46:         body.lineTo(189F, 205F);

47:         body.lineTo(203F, 162F);

48:         body.lineTo(247F, 151F);

49:         body.lineTo(236F, 115F);

50:         body.lineTo(222F, 118F);

51:         body.lineTo(231F, 140F);

52:         body.lineTo(141F, 140F);

53:         body.lineTo(101F, 190F);

54:         body.lineTo(112F, 197F);

55:         body.lineTo(144F, 162F);

56:         body.closePath();

57:         comp2D.fill(body);


59:         // draw can

60:         comp2D.setColor(;

61:         comp2D.fillRect(251, 191, 33, 118);

62:         comp2D.fillRect(262, 160, 13, 31);

63:         GeneralPath nozzle = new GeneralPath();

64:         nozzle.moveTo(252F, 176F);

65:         nozzle.lineTo(262F, 160F);

66:         nozzle.lineTo(262F, 176F);

67:         nozzle.closePath();

68:         comp2D.fill(nozzle);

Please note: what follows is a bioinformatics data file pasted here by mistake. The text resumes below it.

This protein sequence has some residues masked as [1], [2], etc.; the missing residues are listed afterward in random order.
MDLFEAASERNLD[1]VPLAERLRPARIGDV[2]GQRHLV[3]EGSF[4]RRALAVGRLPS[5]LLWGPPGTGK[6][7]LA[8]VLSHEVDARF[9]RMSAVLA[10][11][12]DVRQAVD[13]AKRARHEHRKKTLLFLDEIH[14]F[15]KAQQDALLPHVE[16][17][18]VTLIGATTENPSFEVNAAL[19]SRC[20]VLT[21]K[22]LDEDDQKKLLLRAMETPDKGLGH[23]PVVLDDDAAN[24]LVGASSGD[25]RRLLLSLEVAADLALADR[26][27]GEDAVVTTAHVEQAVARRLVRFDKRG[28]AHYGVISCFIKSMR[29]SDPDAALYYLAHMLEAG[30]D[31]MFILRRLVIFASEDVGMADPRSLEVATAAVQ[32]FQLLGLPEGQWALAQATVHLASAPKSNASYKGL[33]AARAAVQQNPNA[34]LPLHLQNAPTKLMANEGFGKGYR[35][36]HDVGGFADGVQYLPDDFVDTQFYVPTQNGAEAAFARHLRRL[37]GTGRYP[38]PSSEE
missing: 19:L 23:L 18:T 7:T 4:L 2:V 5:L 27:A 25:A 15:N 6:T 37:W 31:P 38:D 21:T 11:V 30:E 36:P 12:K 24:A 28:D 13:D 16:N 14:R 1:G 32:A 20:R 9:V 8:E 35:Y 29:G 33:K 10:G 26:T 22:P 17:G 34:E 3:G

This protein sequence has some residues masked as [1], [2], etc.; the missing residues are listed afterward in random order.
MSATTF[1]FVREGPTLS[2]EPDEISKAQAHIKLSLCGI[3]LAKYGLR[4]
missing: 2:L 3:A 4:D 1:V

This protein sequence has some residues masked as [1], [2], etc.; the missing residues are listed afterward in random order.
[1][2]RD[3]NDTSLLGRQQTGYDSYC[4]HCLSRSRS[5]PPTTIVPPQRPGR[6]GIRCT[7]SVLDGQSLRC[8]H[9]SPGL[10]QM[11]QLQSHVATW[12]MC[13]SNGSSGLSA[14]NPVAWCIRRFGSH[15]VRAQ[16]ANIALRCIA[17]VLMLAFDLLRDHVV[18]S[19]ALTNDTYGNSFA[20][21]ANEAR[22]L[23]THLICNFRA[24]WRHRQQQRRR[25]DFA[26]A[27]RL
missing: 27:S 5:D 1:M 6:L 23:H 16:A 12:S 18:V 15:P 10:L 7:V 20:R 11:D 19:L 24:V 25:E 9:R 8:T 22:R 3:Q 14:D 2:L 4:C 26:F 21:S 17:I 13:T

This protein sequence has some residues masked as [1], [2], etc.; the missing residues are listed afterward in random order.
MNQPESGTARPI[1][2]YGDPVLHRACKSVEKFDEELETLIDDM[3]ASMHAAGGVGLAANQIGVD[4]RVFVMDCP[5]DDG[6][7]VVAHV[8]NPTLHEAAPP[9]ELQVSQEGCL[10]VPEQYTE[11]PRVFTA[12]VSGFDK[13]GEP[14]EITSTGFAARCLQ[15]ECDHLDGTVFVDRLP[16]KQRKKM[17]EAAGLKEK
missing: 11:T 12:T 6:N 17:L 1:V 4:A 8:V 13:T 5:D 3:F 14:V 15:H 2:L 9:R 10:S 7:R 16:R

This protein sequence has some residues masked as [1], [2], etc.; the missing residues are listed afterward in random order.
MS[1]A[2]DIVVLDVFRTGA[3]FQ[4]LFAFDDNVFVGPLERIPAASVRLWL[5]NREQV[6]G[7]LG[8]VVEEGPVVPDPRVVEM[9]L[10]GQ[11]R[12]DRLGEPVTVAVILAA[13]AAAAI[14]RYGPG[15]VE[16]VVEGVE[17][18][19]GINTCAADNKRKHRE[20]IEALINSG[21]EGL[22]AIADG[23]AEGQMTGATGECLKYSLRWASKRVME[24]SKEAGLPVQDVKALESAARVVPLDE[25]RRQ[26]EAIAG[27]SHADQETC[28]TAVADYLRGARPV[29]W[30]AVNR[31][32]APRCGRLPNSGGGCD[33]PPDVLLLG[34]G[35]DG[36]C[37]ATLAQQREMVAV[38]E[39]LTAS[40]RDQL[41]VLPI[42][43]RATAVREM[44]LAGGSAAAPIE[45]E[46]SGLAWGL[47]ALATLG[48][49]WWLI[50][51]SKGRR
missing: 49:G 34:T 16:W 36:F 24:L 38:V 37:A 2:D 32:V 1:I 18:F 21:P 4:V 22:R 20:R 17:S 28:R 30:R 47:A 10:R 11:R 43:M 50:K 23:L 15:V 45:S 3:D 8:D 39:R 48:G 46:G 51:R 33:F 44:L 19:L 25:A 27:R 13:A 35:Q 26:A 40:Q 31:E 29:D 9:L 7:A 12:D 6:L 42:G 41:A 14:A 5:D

70:         // draw lines

71:         comp2D.setColor(;

72:         BasicStroke pen = new BasicStroke(2F);

73:         comp2D.setStroke(pen);

74:         Line2D.Float ln1 = new Line2D.Float(203F, 121F, 255F, 102F);

75:         comp2D.draw(ln1);

76:         Line2D.Float ln2 = new Line2D.Float(255F, 102F, 272F, 116F);

77:         comp2D.draw(ln2);

78:         Line2D.Float ln3 = new Line2D.Float(272F, 134F, 252F, 158F);

79:         comp2D.draw(ln3);


81:         // finish sign

82:         comp2D.setColor(;

83:         GeneralPath sign3 = new GeneralPath();

84:         sign3.moveTo(110F, 78F);

85:         sign3.lineTo(321F, 289F);

86:         sign3.lineTo(290F, 317F);

87:         sign3.lineTo(81F, 107F);

88:         sign3.closePath();

89:         comp2D.fill(sign3);

90:     }

91: }

After compiling the program successfully, run it at the command line. The end result was displayed in Figure 23.1.